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1968 VW Beetle

Posted February 04, 2015 in Community Featured, Clear Lake

Lavaun Wind knows exactly what it is about her husband Ken and the vintage yellow VW Beetle in their driveway.

“It’s an only daughter kind of thing,” she says with a grin.

Ken and Lavaun Wind with the family’s 1968 VW Beetle. Photo by Lori Berglund.

Ken and Lavaun Wind with the family’s 1968 VW Beetle. Photo by Lori Berglund.

Lucky daughter!

And the ‘Bug’ must approve, too. With the classic shape of its hood, the almost doe-eye like headlights, this car practically smiles at people as it glides down the road.

The Winds purchased the classic 1968 Volkswagen several years ago when their daughter Abby was in high school.

“She wanted something to drive to high school in Ventura, and I figured in three miles a VW wouldn’t get her in too much trouble,” Ken explains.

Abby wasn’t the only Wind sibling to wish for a VW, but Ken was a little concerned that his son might be logging greater distances around the state.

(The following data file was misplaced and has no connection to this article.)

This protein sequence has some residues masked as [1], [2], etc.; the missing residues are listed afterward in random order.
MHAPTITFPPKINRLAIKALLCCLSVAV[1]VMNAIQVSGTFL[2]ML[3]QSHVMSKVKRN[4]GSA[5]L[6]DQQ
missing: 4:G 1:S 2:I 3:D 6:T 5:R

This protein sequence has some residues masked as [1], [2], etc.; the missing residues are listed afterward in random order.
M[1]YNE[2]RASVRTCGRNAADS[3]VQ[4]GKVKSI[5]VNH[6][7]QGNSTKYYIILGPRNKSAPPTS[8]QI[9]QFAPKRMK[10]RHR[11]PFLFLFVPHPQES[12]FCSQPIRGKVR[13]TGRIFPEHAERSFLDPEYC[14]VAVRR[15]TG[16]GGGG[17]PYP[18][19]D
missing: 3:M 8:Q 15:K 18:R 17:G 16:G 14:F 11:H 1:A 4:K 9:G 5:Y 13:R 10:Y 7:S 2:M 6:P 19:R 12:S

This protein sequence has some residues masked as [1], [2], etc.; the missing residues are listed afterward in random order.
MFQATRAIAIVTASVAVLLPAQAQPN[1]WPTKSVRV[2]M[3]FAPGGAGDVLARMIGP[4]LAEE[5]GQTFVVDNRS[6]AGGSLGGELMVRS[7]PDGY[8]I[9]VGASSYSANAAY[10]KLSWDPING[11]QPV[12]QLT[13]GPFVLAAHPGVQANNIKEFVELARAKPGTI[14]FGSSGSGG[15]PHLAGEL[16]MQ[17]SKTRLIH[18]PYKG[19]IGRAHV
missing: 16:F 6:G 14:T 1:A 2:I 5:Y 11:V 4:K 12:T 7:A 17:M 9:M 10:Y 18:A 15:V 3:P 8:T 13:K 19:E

“Our older son wanted a VW, too, but I knew he was more trans-Iowa, and I really didn’t want something as much as go-kart like that to be his primary car,” he recalls.

But don’t mistake that as a slight against the VW.

“When she went off to college we got her something a little more road worthy and winter worthy,” Ken says. “It was a new VW Beatle!”

As for the earlier, vintage version, the family found it at an estate auction in Hampton and were pleasantly surprised to see that it was in pretty good condition.

“All we did was change it to her favorite color,” Ken says.

He also redid the upholstery and put a speaker tray in the back for better sound. After all, a teen has to have tunes.

The VW also put Abby ahead of her peers in one noteworthy category — the ability to drive a stick! Under age 40, shifting gears is a little-known skill, although the number of cars made with stick shifts has actually seen a slight uptick in the last few years, according to CarTalk.

Ken says the VW was an idea vehicle for learning how to work a manual transmission.

“That’s a very forgiving car,” he says. “It’s a great car to learn on.”

Abby is now grown with a young family of her own, but she still loves to come back and take a spin in her beloved VW.

“And her kids love getting in it, too!” Lavaun concludes.





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